John Michael prefers to call it his birthday, and because I’m a mother, I let him. I even give him the presents and the cake and the candles. I don’t need them anyway. The thrill of the anniversary is better when it’s kept inside – like a secret. Like the feeling I had when I was pregnant that first time. I knew there was something wonderful in there, something almost magic. It was a miracle, and I was part of it.
Then – four days after it was supposed to – the magic really happened. Ten fingers, ten toes – and I got to take home all of them. This was the coolest door prize ever. It took a day or so to feel really truly connected to it. But by the next morning, I was calling it him. I missed him when he was out of the room with the nurses. And as my friends Den and Andrea so poetically described it once, when I left the hospital with him, I kept turning around, looking for the parade. It seemed there should have been one. Hadn’t the whole world stopped when he cried that first time?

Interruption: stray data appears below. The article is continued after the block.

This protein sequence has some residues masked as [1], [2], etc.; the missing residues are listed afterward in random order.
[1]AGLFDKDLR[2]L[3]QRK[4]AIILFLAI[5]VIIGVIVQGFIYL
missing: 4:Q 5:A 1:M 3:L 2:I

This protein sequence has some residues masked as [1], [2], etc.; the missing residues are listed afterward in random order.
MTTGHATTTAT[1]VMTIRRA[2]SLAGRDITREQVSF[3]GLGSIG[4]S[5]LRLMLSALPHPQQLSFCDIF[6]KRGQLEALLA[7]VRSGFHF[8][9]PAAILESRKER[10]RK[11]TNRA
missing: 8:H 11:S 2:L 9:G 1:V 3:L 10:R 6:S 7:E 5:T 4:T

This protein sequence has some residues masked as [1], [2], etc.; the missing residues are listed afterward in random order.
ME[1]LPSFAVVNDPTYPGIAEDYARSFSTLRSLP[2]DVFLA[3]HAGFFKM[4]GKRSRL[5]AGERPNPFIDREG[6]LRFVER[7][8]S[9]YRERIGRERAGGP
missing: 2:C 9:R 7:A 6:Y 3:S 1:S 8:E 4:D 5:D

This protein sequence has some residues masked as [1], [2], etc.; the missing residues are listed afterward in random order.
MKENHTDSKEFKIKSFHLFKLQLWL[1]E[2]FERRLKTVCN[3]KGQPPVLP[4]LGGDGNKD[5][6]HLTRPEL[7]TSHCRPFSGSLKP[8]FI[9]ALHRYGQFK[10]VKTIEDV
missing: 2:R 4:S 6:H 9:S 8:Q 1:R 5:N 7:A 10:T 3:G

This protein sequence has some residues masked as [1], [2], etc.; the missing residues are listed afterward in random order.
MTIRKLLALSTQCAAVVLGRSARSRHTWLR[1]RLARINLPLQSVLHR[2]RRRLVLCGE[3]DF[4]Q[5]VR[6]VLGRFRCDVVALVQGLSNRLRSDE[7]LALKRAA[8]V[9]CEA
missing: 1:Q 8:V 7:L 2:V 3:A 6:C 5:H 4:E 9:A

I will never forget what I wrote in those first few days at home with those fingers and toes, that smooth baby skin, those tiny blue clothes . . .
if I never do anything else in my life, I will have been great because of him.